Letters to “America” (Reason #37: Darfur believes in us)

The days fly by, and, looking back, they start to flow in to each other, as one long day that started when we landed in Goz Beida and will end in two more days.  Refugees have been seeking us out, arriving one by one and often quietly waiting until they catch our eye to pull us to the side.  “I have a letter I’d like you to take with you.”  They are letters to friends they do not know in “America.”  I put quotations around America because the America they are sending their letters to is not just the physical place we will be going back to in a few days.  The “America” in the minds of the refugees, I believe, is more of a concept, an idea.  “America” is friendship without having met, and it is standing on the side of those that are seeking peace and justice, for no other reason than, it is the right thing to do.  As the days flow by on this trip, I often feel conflicted about the expectations refugees have for “America.”  America, the real one (or the many real ones) is friendship and solidarity, but it is also impatient and with a short attention span.  It is the student movement going all out in advocacy for Darfur, but it is also the government, at times bumbling its way through diplomacy and at other times focusing on other priorities, where there are higher American interests.  As the days flow by, I have to stop myself and get in the moment.  I can usually do this by taking a minute to look at one individual face and one set of eyes of one child, out of the thousands we see during the day.

Gabriel co-founded Stop Genocide Now in 2005, which gave birth to i-ACT in 2009.

He became involved in the situation in Darfur out of a sense of personal responsibility. He believes the power of community and compassion, combined with personal empowerment, can bring about meaningful change.

Comments

comments

Comments

3 Responses to “Letters to “America” (Reason #37: Darfur believes in us)”
  1. Kim Amadril says:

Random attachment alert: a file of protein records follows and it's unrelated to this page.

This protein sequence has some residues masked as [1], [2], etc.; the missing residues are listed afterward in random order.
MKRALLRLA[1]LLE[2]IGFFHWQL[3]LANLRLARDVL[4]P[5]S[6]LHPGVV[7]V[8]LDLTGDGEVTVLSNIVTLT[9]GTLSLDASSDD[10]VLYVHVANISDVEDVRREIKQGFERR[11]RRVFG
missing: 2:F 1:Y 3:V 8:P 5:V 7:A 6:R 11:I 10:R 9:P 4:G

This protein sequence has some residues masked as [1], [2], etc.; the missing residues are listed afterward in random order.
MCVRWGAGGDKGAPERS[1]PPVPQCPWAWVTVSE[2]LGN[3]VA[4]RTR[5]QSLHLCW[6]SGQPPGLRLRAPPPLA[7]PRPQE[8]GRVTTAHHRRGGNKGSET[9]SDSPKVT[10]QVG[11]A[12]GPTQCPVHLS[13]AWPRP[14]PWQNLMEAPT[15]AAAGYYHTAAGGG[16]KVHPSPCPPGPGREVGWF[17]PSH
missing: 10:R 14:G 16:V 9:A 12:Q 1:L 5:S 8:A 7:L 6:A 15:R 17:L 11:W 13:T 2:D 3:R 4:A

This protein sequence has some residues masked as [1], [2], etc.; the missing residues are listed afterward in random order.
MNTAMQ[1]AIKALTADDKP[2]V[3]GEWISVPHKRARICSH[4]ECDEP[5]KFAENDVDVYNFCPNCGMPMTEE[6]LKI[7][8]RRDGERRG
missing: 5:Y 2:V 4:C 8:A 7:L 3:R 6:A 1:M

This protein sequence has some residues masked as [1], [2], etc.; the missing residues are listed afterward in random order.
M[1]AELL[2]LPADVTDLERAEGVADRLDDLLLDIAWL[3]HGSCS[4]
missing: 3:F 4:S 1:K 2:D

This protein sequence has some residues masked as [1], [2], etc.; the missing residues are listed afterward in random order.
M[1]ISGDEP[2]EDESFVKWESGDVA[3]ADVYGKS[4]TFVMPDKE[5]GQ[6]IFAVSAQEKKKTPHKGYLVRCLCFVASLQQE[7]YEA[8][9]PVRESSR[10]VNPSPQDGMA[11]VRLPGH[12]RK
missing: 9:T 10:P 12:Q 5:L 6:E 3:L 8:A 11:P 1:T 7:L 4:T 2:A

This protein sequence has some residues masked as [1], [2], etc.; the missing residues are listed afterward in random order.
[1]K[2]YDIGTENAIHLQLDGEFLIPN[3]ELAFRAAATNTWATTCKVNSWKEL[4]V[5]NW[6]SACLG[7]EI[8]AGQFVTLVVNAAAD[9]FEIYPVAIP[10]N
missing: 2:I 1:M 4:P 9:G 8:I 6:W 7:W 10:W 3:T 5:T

Each compelling word written by you, Gabriel… The insight the view of given of how we’re perceived by the children of Darfur.

    This America you so eloquently have articulated. Is the America I’ve dreamed of. As the days become close to the elections – I wait…

    Thankful you and Katie-Jay and The i-ACT Team are there. Attention brought to the region
    at the crucial time period. Along with much love for all..

    Justice is certainly a pang I feel deeply.

    America is at a threshed. We again can sit back and watch hell unleashed on NON ARAB – AFRICA

    WE KNOW IT WILL… Omar Al-BAshir, with the OIL RICH SOUTH… It is a death sentence to all in his way.

    America, I dream we stop GENOCIDE NOW…

    Not start another war, protect those whom can not…

    We have ENOUGH!

    ~Kim Amadril

    • Katie-Jay says:

      Hi Kim,
      We have met so many wonderful children and youth this trip that have given us letter after letter, many of them like poetry. We will have spent 10 days total in Djabal when all told and each day brought us closer to the lives of those we are working with and for!
      best, ktj

  2. Gabriel says:

    Hello Kim!

    Thank you, and justice is in all of our minds. To the refugees, it is what will signal the return home.

    Thank you for being passionate about this and matching the passion with action.

Leave A Comment



c